Following the killing of 34 miners by police at Marikana, ICON is calling for a national dialogue on how we end violence in South African society. Whatever the strengths and achievements of reconciliation and building of new institutions since 1994, we can no longer ignore the terrible problem with which we still live. Our societal structures continue to be caught up with violence, which becomes visible in such disasters, or in the spate of political assassinations in KwaZulu-Natal.
Political action has consisted too much on identifying one or other group as the enemy. We have failed to develop a political and civic culture that values the lives of all in the society, and in our failure have perpetuated the damage done through colonialism and apartheid. A society based on attempts by one or other group to gain control and to seize resources is incapable of addressing the deep problems of social inequality and environmental degradation.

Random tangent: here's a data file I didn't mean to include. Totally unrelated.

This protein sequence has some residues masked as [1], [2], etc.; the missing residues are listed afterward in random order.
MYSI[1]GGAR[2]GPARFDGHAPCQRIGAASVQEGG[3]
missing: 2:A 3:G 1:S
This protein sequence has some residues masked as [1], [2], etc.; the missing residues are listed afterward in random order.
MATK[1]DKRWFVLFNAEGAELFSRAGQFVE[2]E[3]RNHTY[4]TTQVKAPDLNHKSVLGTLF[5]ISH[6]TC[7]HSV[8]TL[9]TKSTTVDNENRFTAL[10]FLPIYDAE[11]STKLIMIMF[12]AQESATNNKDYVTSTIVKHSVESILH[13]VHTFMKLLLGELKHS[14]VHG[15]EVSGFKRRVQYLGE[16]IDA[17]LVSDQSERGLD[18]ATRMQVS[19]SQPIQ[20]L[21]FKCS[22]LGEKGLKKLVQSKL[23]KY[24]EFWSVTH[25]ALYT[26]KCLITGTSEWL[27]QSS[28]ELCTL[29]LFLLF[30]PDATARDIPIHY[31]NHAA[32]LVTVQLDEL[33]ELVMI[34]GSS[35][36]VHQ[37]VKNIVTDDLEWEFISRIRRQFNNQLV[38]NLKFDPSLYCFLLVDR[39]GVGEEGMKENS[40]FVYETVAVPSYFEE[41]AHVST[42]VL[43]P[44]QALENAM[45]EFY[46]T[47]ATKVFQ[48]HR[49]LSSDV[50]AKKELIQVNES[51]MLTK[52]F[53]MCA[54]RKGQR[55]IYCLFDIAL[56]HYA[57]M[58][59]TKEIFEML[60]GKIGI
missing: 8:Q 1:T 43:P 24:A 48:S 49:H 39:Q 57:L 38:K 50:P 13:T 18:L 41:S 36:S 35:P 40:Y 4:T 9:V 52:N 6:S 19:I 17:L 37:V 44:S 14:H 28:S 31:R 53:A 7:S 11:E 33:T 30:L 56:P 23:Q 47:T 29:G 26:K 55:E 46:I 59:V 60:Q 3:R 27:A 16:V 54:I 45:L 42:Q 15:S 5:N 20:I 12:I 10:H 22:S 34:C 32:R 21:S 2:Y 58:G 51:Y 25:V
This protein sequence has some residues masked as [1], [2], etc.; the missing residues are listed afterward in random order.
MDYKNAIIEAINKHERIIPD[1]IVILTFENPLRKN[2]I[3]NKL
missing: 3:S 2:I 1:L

We know that achieving the end of violence is a long task, but as South Africans we have taken on long tasks before. Such a dialogue can only work if the process itself is genuinely inclusive and is based on some gentleness in how we handle each other. While values such as ubuntu and respect are much spoken about, they are generally absent from our political life, and their time has come.
Crispin Hemson, ICON Director